On International Workers' Memorial Day, we will remember the avoidable deaths of thousands caused by government incompetence, writes Chris Nineham
In Sunday's government briefing Environment Secretary George Eustice unwisely tried to start with what he regarded as some of the government's positive achievements. The list was short and inconsequential.
It mainly comprised promises and deeply unimpressive statistics like the fact that supermarkets have been 'encouraged by the government' to increase their delivery slots from 2.1 million per week in normal circumstances to 2.6 million today. This is an increase of deliveries of less than 25% in a month of the biggest social crisis since World War Two.
Eustace's efforts only served to underline the continuing and almost unfathomable inability of the government to get anything approaching a grip on events. Daily testing rates still run way below the government's targets. They still haven't even found a way to present the basic facts about the situation, unable (or probably unwilling) to put together deaths inside and outside hospitals to give an idea of the total number of fatalities at any one time.
Eustace tried to avoid discussing it but incredibly the government still seems paralysed in the face of lack of protection for frontline health and social care workers. Most of us know by now that this has been a central factor driving the sky-high British death rate.
The lack of testing for social care workers is equally shocking. A BBC survey of 210 care homes found on Sunday that three quarters of them have not had a single member of staff tested. The result is a huge death toll of residents in homes that the National Care Forum estimated at 7,300 a few days ago.
Faced with this catalogue of disasters it is no surprise that trust in the government's handling of the situation is plummetting. According to a poll in Sunday's Observer, just 15% approve of the government's handling of testing as against 57% who disapprove. 63% believe the government has been too slow in its response.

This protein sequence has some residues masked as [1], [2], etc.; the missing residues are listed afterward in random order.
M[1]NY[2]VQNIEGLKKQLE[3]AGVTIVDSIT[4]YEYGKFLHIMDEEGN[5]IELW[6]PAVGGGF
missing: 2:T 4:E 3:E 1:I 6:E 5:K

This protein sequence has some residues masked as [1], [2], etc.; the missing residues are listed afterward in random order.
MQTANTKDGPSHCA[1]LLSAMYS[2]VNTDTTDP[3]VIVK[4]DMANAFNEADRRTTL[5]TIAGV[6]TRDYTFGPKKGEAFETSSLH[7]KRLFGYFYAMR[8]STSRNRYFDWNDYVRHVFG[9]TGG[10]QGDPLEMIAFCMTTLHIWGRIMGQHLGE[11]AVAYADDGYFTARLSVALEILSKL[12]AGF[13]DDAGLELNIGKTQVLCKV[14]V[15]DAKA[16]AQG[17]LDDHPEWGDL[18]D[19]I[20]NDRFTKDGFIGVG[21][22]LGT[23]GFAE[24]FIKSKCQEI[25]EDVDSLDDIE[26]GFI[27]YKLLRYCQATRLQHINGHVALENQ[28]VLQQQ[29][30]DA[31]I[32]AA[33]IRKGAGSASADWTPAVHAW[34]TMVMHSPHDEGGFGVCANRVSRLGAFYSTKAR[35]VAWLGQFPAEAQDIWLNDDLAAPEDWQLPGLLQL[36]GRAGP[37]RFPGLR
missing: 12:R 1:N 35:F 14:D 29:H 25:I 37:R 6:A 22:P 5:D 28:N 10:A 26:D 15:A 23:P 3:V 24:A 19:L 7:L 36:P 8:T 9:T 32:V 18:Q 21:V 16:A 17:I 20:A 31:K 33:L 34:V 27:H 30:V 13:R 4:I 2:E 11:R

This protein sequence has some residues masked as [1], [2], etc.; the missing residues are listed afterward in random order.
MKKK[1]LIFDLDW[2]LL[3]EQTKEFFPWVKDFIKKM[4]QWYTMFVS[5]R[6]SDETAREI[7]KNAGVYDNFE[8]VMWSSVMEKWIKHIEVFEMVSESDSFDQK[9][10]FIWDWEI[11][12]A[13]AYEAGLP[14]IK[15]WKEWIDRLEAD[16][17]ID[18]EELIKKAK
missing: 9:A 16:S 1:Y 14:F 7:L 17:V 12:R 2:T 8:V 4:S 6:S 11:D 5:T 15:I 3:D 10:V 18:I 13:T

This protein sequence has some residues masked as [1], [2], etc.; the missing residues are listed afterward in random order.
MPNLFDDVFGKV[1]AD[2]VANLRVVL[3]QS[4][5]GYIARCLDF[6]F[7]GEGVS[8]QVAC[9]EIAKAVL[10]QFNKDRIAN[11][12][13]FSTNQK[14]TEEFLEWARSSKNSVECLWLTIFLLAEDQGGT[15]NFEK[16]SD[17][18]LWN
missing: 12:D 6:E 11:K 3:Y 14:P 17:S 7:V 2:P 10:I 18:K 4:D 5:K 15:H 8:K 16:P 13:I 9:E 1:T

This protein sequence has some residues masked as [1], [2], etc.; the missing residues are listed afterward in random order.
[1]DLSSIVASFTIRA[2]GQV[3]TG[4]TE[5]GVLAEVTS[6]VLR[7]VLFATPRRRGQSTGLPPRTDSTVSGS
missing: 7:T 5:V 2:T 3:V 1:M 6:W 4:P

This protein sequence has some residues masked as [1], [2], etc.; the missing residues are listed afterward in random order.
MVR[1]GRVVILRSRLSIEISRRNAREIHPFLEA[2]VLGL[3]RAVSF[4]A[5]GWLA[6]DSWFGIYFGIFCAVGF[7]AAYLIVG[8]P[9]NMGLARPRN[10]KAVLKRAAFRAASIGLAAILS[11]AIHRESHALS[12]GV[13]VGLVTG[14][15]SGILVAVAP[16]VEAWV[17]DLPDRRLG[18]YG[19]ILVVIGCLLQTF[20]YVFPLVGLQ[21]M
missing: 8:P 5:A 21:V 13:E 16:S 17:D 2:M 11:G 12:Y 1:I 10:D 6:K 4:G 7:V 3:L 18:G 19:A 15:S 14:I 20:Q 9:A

It is high time that this growing dissatisfaction finds more of an organised outlet. Week after week the Thursday claps for NHS and key workers have confirmed the surge in support and solidarity for workers at the frontline and no doubt anger and frustration with the government. This Tuesday we all have another opportunity to mark the damage done by government incompetence.
International Workers' Memorial Day on Tuesday 28 April is set to take on a special significance here and around the world. Backed by the TUC, promoted by the People's Assembly and other groups and recognised by the government, people inside workplaces or out are being asked to respect a one or two minute silence to remember all those who have died as a consequence of the pandemic.
Workplace reps are being encouraged to negotiate a workplace-wide action with managements. Such agreements have already been made in a number of hospitals, including Guy's and St Thomas's in South London.
We should be pushing for the widest possible take-up of this call - and making sure that everywhere it happens we make clear that thousands of these deaths have been avoidable.
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Chris Nineham is a founder member of Stop the War and Counterfire, speaking regularly around the country on behalf of both. He is author of The People Versus Tony Blair and Capitalism and Class Consciousness: the ideas of Georg Lukacs.
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